Skip to main content
Kim Moldofsky's picture
On Monday night there was a town hall meeting to discuss a local gun control measure. The backstory is that Illinois was required by the SCOTUS to create a concealed carry weapons policy. We were the last state to do so. I wasn’t following along closely about the way it played out in Springfield, but it was kind of a mess. Governor Quinn vetoed the policy and legislators overrode the veto. Ultimately municipalities had 10 days to create their own gun laws.10 days to develop an concealed carry/assault weapons policy.Also, each town that developed a policy was required to create its own definition of assault weapons.So like I said, there was this town hall meeting on Monday, but I didn’t hear about it until Tuesday. That evening I wrote a note to the mayor and village trustees with my thoughts on the topic. Wednesday evening, there was a meeting to discuss the town’s proposed ordinance.

I was too late. Hoping they’d pass an all-out assault weapons ban like several nearby communities, the ordinance that was put forth banned magazines with rounds of more than 31 bullets.

Enough to shoot down a full classroom of children plus a few school admins here in the suburbs where class sizes are small.

But here’s the thing. If we don’t get an ordinance on the books by 7/19/13, we lose the opportunity to create a local law. If we do get an ordinance on the books in time, our community can revise it later. So there’s that.

I don’t have time for a flowing narrative, so here are a few thoughts and observations from the Wednesday night meeting.

White men like guns. The diversity of folks at the meeting was not anywhere close representing the diversity of the community. (The village was in a crunch, but they should have worked harder to alert ALL residents about the meetings.)

There were women at the meeting- maybe 1/3 to almost 1/2 of the audience, but men did most of the speaking. Though I didn’t read my prepared statement (or even my revised statement), I did step up to the microphone to mumble a few thoughts. (And despite my jumbled thoughts, a few people thanked me for sharing them.)

After residents spoke up, outside groups were give the chance to speak. I think there were 4 or so pro-gun (all men) and one for for a full assault weapons ban (a woman).

For the most part, men cheered the pro-gun speakers and women applauded the pro-ban speakers. This means that women did not represent at the podium

Ladies, you need to speak up. You need to be heard. Even if it’s just to step up to the mic to say your agree with what someone else already stated. Village trustees need letters, emails, phone calls, and comments that weigh in on issues, they don’t use an applause meter to get assess sentiment.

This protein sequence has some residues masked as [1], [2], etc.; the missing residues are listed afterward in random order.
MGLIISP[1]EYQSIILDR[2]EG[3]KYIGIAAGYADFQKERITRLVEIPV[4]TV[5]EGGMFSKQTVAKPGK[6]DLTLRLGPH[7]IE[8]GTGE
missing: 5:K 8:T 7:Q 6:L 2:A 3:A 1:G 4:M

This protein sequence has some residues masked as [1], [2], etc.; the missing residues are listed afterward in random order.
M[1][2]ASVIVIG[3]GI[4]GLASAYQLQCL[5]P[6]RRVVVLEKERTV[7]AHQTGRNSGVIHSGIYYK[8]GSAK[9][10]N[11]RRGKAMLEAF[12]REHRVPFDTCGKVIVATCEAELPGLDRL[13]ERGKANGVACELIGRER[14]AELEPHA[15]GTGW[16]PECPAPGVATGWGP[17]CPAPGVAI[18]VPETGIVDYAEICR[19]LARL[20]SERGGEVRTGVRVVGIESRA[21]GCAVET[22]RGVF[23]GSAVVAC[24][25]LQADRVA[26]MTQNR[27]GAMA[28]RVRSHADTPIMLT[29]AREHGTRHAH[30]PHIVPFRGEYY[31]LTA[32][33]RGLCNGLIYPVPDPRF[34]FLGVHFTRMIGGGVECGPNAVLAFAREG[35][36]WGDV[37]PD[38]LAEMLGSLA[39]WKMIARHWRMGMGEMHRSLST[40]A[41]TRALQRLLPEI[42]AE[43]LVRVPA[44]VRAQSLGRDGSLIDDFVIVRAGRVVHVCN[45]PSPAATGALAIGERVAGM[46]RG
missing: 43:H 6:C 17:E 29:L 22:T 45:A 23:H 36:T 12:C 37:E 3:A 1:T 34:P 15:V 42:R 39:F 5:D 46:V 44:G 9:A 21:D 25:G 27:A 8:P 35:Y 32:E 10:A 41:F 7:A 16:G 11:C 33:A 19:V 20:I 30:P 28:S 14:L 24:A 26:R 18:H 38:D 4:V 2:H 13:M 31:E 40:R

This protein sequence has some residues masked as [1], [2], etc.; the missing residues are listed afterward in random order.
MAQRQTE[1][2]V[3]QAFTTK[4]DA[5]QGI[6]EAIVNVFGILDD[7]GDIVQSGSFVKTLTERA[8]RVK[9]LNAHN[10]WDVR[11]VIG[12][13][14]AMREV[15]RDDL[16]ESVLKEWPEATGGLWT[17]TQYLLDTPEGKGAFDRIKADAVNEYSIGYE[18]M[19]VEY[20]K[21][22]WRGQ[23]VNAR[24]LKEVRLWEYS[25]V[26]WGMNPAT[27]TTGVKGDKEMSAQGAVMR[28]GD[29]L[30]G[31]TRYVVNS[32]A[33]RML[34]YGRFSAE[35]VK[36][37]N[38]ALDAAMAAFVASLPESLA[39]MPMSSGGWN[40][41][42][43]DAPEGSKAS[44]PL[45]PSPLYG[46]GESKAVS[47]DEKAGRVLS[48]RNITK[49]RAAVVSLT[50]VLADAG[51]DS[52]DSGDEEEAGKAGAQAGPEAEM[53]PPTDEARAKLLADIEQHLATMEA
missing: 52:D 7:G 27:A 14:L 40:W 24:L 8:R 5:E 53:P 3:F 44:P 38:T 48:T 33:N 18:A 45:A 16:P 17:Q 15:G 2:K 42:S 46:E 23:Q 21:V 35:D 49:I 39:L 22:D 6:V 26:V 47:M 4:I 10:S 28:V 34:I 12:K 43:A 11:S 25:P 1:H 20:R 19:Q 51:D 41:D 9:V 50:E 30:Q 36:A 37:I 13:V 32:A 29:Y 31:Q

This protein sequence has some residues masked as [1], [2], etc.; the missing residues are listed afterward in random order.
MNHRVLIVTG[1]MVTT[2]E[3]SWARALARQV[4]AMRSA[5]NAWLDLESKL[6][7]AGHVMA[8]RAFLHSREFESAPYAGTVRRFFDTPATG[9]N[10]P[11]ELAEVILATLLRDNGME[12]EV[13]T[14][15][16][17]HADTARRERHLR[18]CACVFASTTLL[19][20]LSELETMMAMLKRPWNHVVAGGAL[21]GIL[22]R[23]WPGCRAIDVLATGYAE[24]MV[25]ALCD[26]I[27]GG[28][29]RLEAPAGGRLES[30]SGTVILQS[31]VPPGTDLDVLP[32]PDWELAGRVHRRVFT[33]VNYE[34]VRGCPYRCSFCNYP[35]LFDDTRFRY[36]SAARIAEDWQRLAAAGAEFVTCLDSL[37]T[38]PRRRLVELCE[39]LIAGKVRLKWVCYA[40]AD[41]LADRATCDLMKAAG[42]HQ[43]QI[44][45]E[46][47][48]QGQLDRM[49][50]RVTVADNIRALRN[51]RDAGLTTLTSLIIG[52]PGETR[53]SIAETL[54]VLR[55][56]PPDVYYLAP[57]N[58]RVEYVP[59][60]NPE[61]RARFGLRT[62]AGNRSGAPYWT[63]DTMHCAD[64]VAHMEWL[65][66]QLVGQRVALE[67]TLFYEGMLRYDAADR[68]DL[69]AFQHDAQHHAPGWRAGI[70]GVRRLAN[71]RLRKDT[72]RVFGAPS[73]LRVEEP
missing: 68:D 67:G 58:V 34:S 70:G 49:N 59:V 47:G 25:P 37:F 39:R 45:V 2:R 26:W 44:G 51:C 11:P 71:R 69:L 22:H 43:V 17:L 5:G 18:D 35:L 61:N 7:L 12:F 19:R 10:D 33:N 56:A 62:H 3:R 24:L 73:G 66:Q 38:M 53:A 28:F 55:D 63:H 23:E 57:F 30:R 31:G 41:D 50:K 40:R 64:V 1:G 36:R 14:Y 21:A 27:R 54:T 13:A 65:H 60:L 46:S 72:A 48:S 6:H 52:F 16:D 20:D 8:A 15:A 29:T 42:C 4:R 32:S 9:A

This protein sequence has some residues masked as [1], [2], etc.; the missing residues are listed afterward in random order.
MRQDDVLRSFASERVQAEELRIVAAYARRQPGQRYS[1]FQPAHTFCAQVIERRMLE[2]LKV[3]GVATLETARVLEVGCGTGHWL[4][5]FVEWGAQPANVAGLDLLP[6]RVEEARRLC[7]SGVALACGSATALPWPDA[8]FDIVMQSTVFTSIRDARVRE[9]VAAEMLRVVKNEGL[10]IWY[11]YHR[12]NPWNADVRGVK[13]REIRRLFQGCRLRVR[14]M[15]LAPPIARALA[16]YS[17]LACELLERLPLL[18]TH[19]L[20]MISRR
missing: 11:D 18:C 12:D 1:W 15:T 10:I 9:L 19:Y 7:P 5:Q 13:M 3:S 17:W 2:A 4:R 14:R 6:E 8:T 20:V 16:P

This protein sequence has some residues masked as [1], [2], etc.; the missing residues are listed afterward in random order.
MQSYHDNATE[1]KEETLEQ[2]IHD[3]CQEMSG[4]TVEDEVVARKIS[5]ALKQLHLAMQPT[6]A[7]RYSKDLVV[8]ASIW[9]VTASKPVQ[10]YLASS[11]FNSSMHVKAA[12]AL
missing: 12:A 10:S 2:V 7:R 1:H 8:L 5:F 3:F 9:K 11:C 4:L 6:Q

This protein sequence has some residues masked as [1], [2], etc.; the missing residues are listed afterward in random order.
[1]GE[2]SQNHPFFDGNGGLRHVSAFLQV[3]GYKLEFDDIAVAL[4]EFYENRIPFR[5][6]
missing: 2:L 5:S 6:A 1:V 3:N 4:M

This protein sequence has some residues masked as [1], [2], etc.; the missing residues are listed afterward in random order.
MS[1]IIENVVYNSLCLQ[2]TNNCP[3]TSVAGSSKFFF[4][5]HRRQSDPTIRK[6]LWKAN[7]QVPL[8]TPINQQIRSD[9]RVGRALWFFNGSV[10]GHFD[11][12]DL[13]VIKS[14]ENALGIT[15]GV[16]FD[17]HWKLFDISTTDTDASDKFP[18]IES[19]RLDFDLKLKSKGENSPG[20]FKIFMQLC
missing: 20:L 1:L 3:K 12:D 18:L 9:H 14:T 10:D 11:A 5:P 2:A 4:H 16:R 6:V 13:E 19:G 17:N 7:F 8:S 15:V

I have a new appreciation for the work of my friends like Joanne and Veronica.

Also, I learned a bit about guns. And that there is a Jewish gunowners group (who knew?) and according to their rep, they consider gun bans anti-semitic. I happened to take to the mic a second time after he spoke so was able to add in my own little WTF on that. Though I do know a few Jewish gun owners, most Jewish people I know are all for gun control.

But that’s the thing. Some of the guys got up spewing misinformation, but did so with a confidence (the confidence that comes with having an AK-47 in your car? I don’t know).

I’ll share a few more thoughts, including how the local assault weapons ban ( of 31+ round magazines) is also an assault on science according the the law’s definition of a firearm. More on that on The Maker Mom someday soon.

It would be interesting to have an actual dialog on the matter, something that the setting did not allow for. Nor should it have. One of the gun guys offered to take the trustees out shooting. Nobody asked me, but I’d totally do it. I welcome the chance to learn more and even fire off a few rounds. I’m sure it’s a powerful feeling and I understand the sport involved (but not for military grade weapons designed to kill many, quickly). Assault weapons and family-friendly communities don’t mix.

Highland Park, Chicago, Evanston, Skokie and Northbrook have passed assault weapons bans. (The pro-gun folks insisted that those towns passed “placeholder” legislation much like my village did/will.)

This post originally appeared on Hormone-Colored Days.

The views and opinions expressed in this post are those of the author(s) and do not necessarily reflect those of strongly encourages our readers to post comments in response to blog posts. We value diversity of opinions and perspectives. Our goals for this space are to be educational, thought-provoking, and respectful. So we actively moderate comments and we reserve the right to edit or remove comments that undermine these goals. Thanks!